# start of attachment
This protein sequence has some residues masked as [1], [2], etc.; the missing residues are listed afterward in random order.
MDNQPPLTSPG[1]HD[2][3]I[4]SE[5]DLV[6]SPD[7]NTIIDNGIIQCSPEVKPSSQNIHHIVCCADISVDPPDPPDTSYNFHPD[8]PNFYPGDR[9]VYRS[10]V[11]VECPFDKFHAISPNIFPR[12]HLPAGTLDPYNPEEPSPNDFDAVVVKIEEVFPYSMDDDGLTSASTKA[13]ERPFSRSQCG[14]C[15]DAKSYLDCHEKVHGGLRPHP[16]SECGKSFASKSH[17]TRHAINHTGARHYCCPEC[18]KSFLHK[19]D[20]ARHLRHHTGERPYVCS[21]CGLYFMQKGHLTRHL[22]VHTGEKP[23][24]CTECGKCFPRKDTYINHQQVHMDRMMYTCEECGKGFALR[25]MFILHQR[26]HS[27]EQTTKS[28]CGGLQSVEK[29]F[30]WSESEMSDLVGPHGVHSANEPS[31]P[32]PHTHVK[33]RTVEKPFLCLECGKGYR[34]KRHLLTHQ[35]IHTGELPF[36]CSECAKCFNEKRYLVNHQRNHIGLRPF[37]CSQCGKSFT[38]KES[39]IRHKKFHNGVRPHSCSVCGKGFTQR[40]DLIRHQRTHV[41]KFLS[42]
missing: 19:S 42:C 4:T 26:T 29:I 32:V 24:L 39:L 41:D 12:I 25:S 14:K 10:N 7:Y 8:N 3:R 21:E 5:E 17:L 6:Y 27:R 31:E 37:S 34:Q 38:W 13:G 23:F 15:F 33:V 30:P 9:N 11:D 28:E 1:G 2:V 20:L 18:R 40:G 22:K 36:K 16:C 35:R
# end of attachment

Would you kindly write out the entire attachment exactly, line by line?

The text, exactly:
This protein sequence has some residues masked as [1], [2], etc.; the missing residues are listed afterward in random order.
MDNQPPLTSPG[1]HD[2][3]I[4]SE[5]DLV[6]SPD[7]NTIIDNGIIQCSPEVKPSSQNIHHIVCCADISVDPPDPPDTSYNFHPD[8]PNFYPGDR[9]VYRS[10]V[11]VECPFDKFHAISPNIFPR[12]HLPAGTLDPYNPEEPSPNDFDAVVVKIEEVFPYSMDDDGLTSASTKA[13]ERPFSRSQCG[14]C[15]DAKSYLDCHEKVHGGLRPHP[16]SECGKSFASKSH[17]TRHAINHTGARHYCCPEC[18]KSFLHK[19]D[20]ARHLRHHTGERPYVCS[21]CGLYFMQKGHLTRHL[22]VHTGEKP[23][24]CTECGKCFPRKDTYINHQQVHMDRMMYTCEECGKGFALR[25]MFILHQR[26]HS[27]EQTTKS[28]CGGLQSVEK[29]F[30]WSESEMSDLVGPHGVHSANEPS[31]P[32]PHTHVK[33]RTVEKPFLCLECGKGYR[34]KRHLLTHQ[35]IHTGELPF[36]CSECAKCFNEKRYLVNHQRNHIGLRPF[37]CSQCGKSFT[38]KES[39]IRHKKFHNGVRPHSCSVCGKGFTQR[40]DLIRHQRTHV[41]KFLS[42]
missing: 19:S 42:C 4:T 26:T 29:I 32:V 24:L 39:L 41:D 12:I 25:S 14:K 10:N 7:Y 8:N 3:R 21:E 5:E 17:L 6:Y 27:R 31:E 37:S 34:Q 38:W 13:G 23:F 15:F 33:V 30:P 9:N 11:D 28:E 1:G 2:V 20:L 18:R 40:G 22:K 36:K 16:C 35:R